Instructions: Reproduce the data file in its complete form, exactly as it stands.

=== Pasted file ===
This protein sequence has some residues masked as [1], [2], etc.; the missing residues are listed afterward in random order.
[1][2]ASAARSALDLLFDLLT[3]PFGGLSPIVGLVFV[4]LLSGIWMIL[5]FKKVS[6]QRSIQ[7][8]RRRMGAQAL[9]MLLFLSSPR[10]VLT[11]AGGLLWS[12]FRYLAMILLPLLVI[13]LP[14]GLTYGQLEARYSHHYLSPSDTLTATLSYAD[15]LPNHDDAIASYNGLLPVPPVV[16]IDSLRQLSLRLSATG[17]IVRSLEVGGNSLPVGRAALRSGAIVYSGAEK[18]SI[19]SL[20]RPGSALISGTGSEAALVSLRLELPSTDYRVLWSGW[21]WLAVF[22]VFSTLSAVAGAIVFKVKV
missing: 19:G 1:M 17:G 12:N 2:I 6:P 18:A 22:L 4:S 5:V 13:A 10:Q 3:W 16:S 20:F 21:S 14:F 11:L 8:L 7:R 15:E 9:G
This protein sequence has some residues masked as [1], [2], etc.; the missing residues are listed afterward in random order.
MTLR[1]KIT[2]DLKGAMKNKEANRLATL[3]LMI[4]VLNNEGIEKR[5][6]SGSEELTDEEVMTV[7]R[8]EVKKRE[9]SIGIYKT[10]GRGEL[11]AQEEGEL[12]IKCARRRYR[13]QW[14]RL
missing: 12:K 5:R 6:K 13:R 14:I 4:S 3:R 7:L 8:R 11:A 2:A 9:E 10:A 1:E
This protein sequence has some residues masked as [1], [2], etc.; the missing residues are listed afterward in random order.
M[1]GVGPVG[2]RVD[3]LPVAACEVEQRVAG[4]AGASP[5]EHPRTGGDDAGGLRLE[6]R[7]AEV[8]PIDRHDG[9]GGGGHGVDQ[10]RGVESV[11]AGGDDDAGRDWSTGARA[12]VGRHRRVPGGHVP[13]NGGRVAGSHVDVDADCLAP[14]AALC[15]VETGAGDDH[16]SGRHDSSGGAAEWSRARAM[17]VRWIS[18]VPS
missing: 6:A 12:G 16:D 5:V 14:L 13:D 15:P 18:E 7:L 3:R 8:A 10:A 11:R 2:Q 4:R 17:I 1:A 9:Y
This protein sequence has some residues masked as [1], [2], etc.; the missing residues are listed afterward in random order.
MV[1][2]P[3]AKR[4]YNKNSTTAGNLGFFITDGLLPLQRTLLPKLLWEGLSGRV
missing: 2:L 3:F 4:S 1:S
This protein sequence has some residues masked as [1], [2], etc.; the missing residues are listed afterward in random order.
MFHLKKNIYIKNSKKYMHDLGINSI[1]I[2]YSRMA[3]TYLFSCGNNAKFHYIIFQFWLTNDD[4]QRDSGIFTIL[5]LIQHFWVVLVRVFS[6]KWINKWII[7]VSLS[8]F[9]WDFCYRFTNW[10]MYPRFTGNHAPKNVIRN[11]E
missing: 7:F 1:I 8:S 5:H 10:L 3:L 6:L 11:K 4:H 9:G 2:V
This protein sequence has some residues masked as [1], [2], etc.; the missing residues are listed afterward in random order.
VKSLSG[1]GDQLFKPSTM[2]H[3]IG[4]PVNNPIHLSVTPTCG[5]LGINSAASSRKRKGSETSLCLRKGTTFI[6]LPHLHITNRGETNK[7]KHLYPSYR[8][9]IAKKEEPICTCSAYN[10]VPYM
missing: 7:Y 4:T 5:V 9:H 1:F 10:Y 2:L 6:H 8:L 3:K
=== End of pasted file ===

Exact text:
This protein sequence has some residues masked as [1], [2], etc.; the missing residues are listed afterward in random order.
[1][2]ASAARSALDLLFDLLT[3]PFGGLSPIVGLVFV[4]LLSGIWMIL[5]FKKVS[6]QRSIQ[7][8]RRRMGAQAL[9]MLLFLSSPR[10]VLT[11]AGGLLWS[12]FRYLAMILLPLLVI[13]LP[14]GLTYGQLEARYSHHYLSPSDTLTATLSYAD[15]LPNHDDAIASYNGLLPVPPVV[16]IDSLRQLSLRLSATG[17]IVRSLEVGGNSLPVGRAALRSGAIVYSGAEK[18]SI[19]SL[20]RPGSALISGTGSEAALVSLRLELPSTDYRVLWSGW[21]WLAVF[22]VFSTLSAVAGAIVFKVKV
missing: 19:G 1:M 17:G 12:N 2:I 6:P 18:A 22:L 4:S 5:V 13:A 10:Q 3:W 16:S 20:F 21:S 14:F 11:L 8:L 7:R 15:E 9:G
This protein sequence has some residues masked as [1], [2], etc.; the missing residues are listed afterward in random order.
MTLR[1]KIT[2]DLKGAMKNKEANRLATL[3]LMI[4]VLNNEGIEKR[5][6]SGSEELTDEEVMTV[7]R[8]EVKKRE[9]SIGIYKT[10]GRGEL[11]AQEEGEL[12]IKCARRRYR[13]QW[14]RL
missing: 12:K 5:R 6:K 13:R 14:I 4:S 3:R 7:L 8:R 11:A 2:A 9:E 10:A 1:E
This protein sequence has some residues masked as [1], [2], etc.; the missing residues are listed afterward in random order.
M[1]GVGPVG[2]RVD[3]LPVAACEVEQRVAG[4]AGASP[5]EHPRTGGDDAGGLRLE[6]R[7]AEV[8]PIDRHDG[9]GGGGHGVDQ[10]RGVESV[11]AGGDDDAGRDWSTGARA[12]VGRHRRVPGGHVP[13]NGGRVAGSHVDVDADCLAP[14]AALC[15]VETGAGDDH[16]SGRHDSSGGAAEWSRARAM[17]VRWIS[18]VPS
missing: 6:A 12:G 16:D 5:V 14:L 13:D 15:P 18:E 7:L 3:R 8:A 10:A 11:R 2:Q 4:R 17:I 1:A 9:Y
This protein sequence has some residues masked as [1], [2], etc.; the missing residues are listed afterward in random order.
MV[1][2]P[3]AKR[4]YNKNSTTAGNLGFFITDGLLPLQRTLLPKLLWEGLSGRV
missing: 2:L 3:F 4:S 1:S
This protein sequence has some residues masked as [1], [2], etc.; the missing residues are listed afterward in random order.
MFHLKKNIYIKNSKKYMHDLGINSI[1]I[2]YSRMA[3]TYLFSCGNNAKFHYIIFQFWLTNDD[4]QRDSGIFTIL[5]LIQHFWVVLVRVFS[6]KWINKWII[7]VSLS[8]F[9]WDFCYRFTNW[10]MYPRFTGNHAPKNVIRN[11]E
missing: 7:F 1:I 8:S 5:H 10:L 3:L 6:L 11:K 4:H 9:G 2:V
This protein sequence has some residues masked as [1], [2], etc.; the missing residues are listed afterward in random order.
VKSLSG[1]GDQLFKPSTM[2]H[3]IG[4]PVNNPIHLSVTPTCG[5]LGINSAASSRKRKGSETSLCLRKGTTFI[6]LPHLHITNRGETNK[7]KHLYPSYR[8][9]IAKKEEPICTCSAYN[10]VPYM
missing: 7:Y 4:T 5:V 9:H 1:F 10:Y 2:L 6:H 8:L 3:K